11 August 2015

gorgeous Anglo Saxon gold & silver art, discovered in 2009

Although my knowledge of history doesn’t go back beyond the 17th century, this story was fascinating because I am besotted with gold and silver art.

And another thing. The History Blog noted that while England’s Treasure Act has a mechanism that gives finders and landowners a reward in the amount of the discovery’s market value as assessed by a valuation committee, German monument protection laws have no such mechanism! If dug-up objects are to be returned to the nation, I would hope the finder lives in a country with helpful Treasure Acts.

Every collector of antiques would love to discover a treasure that was never known about, or had been forgotten over the centuries. Imagine the excitement when gold objects were accidentally dug up in Staf­fordshire by Terry Herbert in mid July 2009! He had been searching an area of rough farmland with a metal detector and over a few unbelievable days, he recovered enough gold objects from the soil to fill hundreds of bags. At this stage Terry Herbert rang the Finds Officer for the local Port­ab­le Antiquities Scheme. The landowner granted permission for a professional ex­cavation to search for the rest of the hoard.

gold sword hilt fitting with cloisonné garnet inlay
Birmingham Museum and Art Gallery 

Birmingham Archaeology did the serious fieldwork. Ploughing had spread the artefacts around, so an area 9 by 13 ms had to be excav­ated in the search. Because of the importance of the find, the exact site of the Staffordshire Hoard, as it was called, was not announced to the public until mid September 2009. Terry Herbert’s find was sold to Birmingham museums after becoming a world-wide phenomenon, leaving both the finder and the land owner very rich indeed. Birm­ing­ham Museum & Art Gallery opened a new room to display the objects, principally funded by the Heritage Lottery Fund.

Hundreds of pieces from the Hoard are on show where visitors see the exquisite craftsmanship with their own eyes. But what can the Staf­fordshire Hoard tell us about warrior splendour in C7th Anglo-Saxon England, about the life and death of a C7th Lord and his warriors? Who owned these amazing objects, how did their makers achieve such fine detail, and why was every item buried?

Historic England has given £400,000 to help reveal the secrets of the Hoard; the research results will be published in a catalogue by 2017. The owners, Birmingham & Stoke-on-Trent City Councils and Birmingham Museums Trust, have also contributed towards the research. The research is being carried out by Barbican Research Associates, whose first task was to reveal the artefacts in their original form.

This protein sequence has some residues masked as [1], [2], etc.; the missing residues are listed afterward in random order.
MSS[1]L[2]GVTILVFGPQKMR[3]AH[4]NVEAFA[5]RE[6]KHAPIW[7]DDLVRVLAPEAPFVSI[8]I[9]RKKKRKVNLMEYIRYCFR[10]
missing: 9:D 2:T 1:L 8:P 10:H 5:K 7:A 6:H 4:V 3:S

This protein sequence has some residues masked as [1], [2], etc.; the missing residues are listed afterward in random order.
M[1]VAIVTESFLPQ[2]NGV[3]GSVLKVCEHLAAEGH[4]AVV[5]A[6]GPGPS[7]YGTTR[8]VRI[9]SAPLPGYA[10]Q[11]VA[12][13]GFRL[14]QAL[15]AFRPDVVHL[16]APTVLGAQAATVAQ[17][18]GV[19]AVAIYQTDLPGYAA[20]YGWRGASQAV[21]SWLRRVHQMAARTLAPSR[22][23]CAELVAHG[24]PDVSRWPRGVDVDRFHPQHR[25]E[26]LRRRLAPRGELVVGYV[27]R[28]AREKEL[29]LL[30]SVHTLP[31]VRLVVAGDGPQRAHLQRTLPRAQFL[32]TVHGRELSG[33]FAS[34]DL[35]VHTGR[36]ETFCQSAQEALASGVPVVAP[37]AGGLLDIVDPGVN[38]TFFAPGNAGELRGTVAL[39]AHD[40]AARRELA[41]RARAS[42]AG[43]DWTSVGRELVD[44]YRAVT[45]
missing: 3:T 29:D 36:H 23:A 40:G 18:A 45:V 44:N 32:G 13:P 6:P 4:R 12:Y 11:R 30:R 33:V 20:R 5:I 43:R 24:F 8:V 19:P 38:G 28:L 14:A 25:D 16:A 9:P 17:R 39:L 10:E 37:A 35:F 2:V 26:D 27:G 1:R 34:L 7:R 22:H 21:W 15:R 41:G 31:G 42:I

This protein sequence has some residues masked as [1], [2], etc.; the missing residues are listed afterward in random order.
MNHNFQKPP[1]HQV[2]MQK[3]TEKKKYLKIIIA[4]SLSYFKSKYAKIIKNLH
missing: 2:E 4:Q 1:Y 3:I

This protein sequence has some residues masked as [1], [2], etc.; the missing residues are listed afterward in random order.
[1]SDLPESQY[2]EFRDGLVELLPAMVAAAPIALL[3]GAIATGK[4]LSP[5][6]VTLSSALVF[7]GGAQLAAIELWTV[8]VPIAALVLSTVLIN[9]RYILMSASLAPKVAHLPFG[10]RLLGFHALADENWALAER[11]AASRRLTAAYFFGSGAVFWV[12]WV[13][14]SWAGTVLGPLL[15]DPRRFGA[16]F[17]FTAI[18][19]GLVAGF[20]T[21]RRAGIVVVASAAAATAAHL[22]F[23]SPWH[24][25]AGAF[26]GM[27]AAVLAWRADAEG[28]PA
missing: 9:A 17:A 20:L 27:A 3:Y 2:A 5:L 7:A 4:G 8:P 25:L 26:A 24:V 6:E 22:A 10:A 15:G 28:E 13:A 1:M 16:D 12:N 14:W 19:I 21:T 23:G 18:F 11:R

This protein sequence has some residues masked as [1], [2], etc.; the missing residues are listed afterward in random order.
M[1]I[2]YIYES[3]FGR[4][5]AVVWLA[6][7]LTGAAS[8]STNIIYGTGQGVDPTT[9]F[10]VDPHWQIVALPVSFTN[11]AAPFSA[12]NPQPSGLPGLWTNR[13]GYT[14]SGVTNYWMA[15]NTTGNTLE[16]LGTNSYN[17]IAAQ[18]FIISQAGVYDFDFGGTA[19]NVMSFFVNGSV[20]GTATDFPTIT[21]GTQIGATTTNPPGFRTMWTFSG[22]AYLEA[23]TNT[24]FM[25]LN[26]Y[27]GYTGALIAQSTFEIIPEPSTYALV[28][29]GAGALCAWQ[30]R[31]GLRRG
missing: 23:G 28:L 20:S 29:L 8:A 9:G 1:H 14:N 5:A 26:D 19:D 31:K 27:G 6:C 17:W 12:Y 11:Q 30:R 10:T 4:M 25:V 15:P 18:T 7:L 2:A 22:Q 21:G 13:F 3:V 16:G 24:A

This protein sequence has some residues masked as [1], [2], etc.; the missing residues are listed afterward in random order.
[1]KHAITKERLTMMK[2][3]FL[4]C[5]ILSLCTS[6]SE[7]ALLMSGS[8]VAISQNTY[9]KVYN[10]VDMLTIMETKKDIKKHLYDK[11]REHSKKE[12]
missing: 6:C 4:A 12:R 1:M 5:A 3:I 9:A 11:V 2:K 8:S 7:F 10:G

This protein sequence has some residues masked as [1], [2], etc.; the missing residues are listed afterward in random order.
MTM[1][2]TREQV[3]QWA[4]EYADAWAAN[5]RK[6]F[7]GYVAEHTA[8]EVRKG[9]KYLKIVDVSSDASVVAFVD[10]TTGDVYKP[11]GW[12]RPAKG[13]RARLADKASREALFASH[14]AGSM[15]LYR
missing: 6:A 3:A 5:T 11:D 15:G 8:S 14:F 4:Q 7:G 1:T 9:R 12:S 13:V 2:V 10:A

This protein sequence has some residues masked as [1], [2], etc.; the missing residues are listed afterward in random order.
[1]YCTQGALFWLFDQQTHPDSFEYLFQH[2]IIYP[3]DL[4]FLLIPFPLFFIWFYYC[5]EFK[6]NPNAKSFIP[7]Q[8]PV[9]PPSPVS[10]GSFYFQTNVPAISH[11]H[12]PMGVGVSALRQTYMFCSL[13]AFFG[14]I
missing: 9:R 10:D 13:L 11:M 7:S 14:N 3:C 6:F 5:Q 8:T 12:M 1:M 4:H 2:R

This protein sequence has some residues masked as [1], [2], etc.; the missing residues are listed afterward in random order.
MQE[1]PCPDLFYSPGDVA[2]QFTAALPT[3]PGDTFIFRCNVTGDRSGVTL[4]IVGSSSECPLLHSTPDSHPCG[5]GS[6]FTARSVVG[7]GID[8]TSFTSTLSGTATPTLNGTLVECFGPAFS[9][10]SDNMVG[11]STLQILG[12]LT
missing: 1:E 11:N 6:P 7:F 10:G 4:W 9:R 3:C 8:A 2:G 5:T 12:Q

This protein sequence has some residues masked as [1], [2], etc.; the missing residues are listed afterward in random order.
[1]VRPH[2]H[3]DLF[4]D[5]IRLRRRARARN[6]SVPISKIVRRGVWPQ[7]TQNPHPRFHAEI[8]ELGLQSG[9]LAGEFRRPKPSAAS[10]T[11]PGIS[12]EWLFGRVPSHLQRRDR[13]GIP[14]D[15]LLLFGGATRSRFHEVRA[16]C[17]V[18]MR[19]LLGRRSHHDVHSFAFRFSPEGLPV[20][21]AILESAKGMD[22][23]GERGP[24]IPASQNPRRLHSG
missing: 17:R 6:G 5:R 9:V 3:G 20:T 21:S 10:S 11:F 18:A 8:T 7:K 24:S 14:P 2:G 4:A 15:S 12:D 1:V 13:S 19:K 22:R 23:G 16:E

gold with inlaid garnets, 
scabbard boss, a fitting for a sword

The display features a raised wooden-floored mead hall, with columns and banners adorned with Anglo-Saxon artwork. Note the beautiful gold sword hilts, jewels from Sri Lanka, exquisitely carved helmet décor­ations and early Christian crosses. In this age of warrior splendour, the gold and silver war-gear was probably made in workshops cont­rolled by some of England’s earliest kings, to reward warriors that served those battling rulers. Many of the finds were decorated with pagan and Christian art, designed to give spiritual protection in battle.

Archaeologists had to piece together the vast collection of c1,500 thin, fragile silver sheets often gilded with gold, believed to come from a rare dismantled Anglo-Saxon helmet! The researchers revealed intricate, die-stamped designs depicting human warriors and male moustachioed faces, birds, animals and mythical beasts. Some warrior figures, idealised princely warriors, themselves wore helmets that gave spiritual support to the wearer.

The pommels were exciting. Although Anglo-Saxon in style, the pommels also had pagan and Irish influences in the ornamentation. For example central garnet and glass inlaid discs formed early Christian crosses while one of the motifs represented three serpents. Decorated with gold filigree ornament and inlaid with niello (a black inlay formed from copper, silver, and lead sulphides), these objects were gorgeous and high status.


We Travel said...

I do many of the art history subjects, but don't remember examining Anglo Saxon gold and silver work. Someone was very rich.

Deb said...

Why don't the German monument protection laws reward the finder? Surely that would only encourage secrecy and private dealing, thus depriving the state museums of important historic relics.

Hels said...

We Travel

that is so true. We used to study Italian Renaissance, Dutch 17th century etc all the time. Now every wants modern (i.e Victorian and more recent). But in any case, Anglo Saxon art would have never been considered.

What a shame. The exquisite craftsmanship and gorgeous materials mean the owner was wealthy AND had splendid taste.

Hels said...


The cultural heritage laws of Germany vary between the 16 states. Only in the states of Bavaria, Hessen and Westfalia do finder and landowner equally share the value of the treasures. In all other states of Germany, the found item automatically becomes property of the state if it is of archaeological importance.

As you say, if finder and landowner get nothing, no finds will be reported :( Even important finds will disappear.

Anonymous said...
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Hels said...

Thanks for your comment Anon, but I don't believe in advertising.